Wednesday, 19 December 2012

China – an economic miracle built on sadness

by Gabriele Koehler

China is admired as an economic miracle: it has produced double-digit GDP growth every year, for the past decade, and achieved the Millennium Development Goal of halving poverty (measured at 1.25$ per person per day, PPP) ahead of time. In fact, given China´s population size, its progress on economic poverty alleviation has enabled the international development community to celebrate the achievement of its Millennium Development poverty goal, set for 2015, in 2010. Over the past decades, China has completely restructured its economy, raising rural and manufacturing productivities, and positioning itself as a leading global exporter.

But: there are many buts. Despite the country’s enormous economic growth, circa 200 million people in China remain under the $1.25 poverty line – which is, after all, extreme poverty, in a country that had once vowed to eradicate all poverty and class differences. Income inequality has increased visibly; statistically, the Gini coefficient is now around .48, compared to less than 0.3 in 1978.
While the high-powered well-heeled upper income quintiles enjoy a cosmopolitan life style, manual workers in rural areas and urban agglomerations are losing out. In the hutongs (old districts) of Beijing, for example, the simple one-storey courtyard flats lack any family privacy and have no plumbing or proper heating.

The Chinese economic miracle is largely owed to the approximately 250 million labour migrants. As has been well-documented, migrant workers in the special economic zones have only recently begun claiming decent wages after years of massive under-payment and dire work and living conditions. They still have no right to remain in the cities once their employment ends, because of the registration (hukou) system which ties a citizen to their place of birth.

China's children  
One less-reported facet of China’s economic miracle, directly related to migration, is the increasingly complex situation of children. On the one hand, stunting (low height-for-age) which is an outcome of chronic malnutrition, decreased from 33 per cent in 1990 to 11 per cent in 2005;  for urban children, it  dropped from 9 per cent in 1990 to 3 per cent in 2005, and among rural children from 41 per cent to 13 per cent. This is one strong indicator that children’s situations have improved – materially. The success can be attributed to a combination of improved health, water and sanitation, as well as to the higher rural incomes resulting from migrants´ remittances to their home towns and villages.

On the other hand, emotional deprivations are intensifying. Recently released data suggest that more than 25% of the country’s children are affected by migration. An estimated 55 million children are “left behind”: one or both parents work and live in another location. The child is left in the care of relatives, usually the paternal grandparents. The number of such children more than doubled between the year 2000 and 2008 – the years of enormous GDP growth. (see graph). Another 27 million children are migrants, accompanying their parents or migrating on their own.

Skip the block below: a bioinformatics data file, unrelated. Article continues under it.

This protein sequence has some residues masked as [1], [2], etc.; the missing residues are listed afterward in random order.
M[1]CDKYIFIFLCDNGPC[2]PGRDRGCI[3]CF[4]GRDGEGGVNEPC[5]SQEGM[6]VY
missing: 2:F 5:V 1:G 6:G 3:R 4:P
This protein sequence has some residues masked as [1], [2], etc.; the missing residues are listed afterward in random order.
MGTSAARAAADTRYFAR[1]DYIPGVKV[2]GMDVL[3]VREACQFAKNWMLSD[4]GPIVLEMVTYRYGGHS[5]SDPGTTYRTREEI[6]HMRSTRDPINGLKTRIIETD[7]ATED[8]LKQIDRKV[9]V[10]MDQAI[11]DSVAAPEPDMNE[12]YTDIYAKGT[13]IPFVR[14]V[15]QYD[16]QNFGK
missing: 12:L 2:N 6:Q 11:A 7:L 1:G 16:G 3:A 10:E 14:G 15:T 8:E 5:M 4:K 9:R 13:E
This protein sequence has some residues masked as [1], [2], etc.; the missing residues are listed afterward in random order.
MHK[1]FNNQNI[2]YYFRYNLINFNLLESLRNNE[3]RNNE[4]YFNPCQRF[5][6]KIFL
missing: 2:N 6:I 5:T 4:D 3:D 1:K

These children are, on average,  better off financially than preceding generations. But equally importantly, they are affected by the absence of their parents, and often develop a severe sense of loss. Moreover, most are single children because of China’s draconian one-child policy. These are emotionally stunted, lonely childhoods.

Legislation for equality
China now needs to equalise its economic accomplishments. Several governmental efforts for this are underway. In the economic domain, they include wage increases and new regulations on limiting weekly working hours. They include policies, such as the “Go West” initiative in place for a decade now,  to attract domestic and foreign investment to the inner provinces so that jobs would travel to people rather than people having to migrate for jobs. There are job creation strategies, such as new types of “industrial parks”  which nurture the lucrative, professionally rewarding and less draining creative industries – IT, consumer goods design, the arts.

In the social policy domain, there is a minimum income guarantee allowance (dibao), and an effort to introduce universal health insurance. The registration (hukou) system is under review, so that urban health and education facilities might become accessible for the families of migrants; and there is also some reflection on liberalising the one child policy. Child poverty, acknowledged as distinct from adults’ poverty, is incorporated into the National Rural Poverty Reduction Strategy 2011-2020.
Both in policy circles and the country’s many impressive research centres, there is increasing recognition of the need to urgently address income poverty, in terms of population under the poverty line, as well as the growing differences between the richest and the poorest in terms of incomes and assets.

However, China’s main policy orientation  is still towards  “more growth”, with an ambition to  double per capita income by 2020, compared to 2010 levels (Hu Jintao statement at the November 2012 Communist  party congress). This will not solve China’s problems. What is needed is radical income and wealth redistribution. What is needed is transparency, political participation and open debate, and the guarantee of human rights (apart from Amnesty International or Human Rights Watch reports, see Liao Yiwu´s interviews with activists from the  1989 Tian An Men. And what is needed is an environment where it is economically viable, and socially the norm, that children grow up in the care of their parents. In other words, it is imperative that economic growth is not bought with a young child’s sadness.

Gabriele Koehler is a visiting research fellow at the Institute of Development Studies.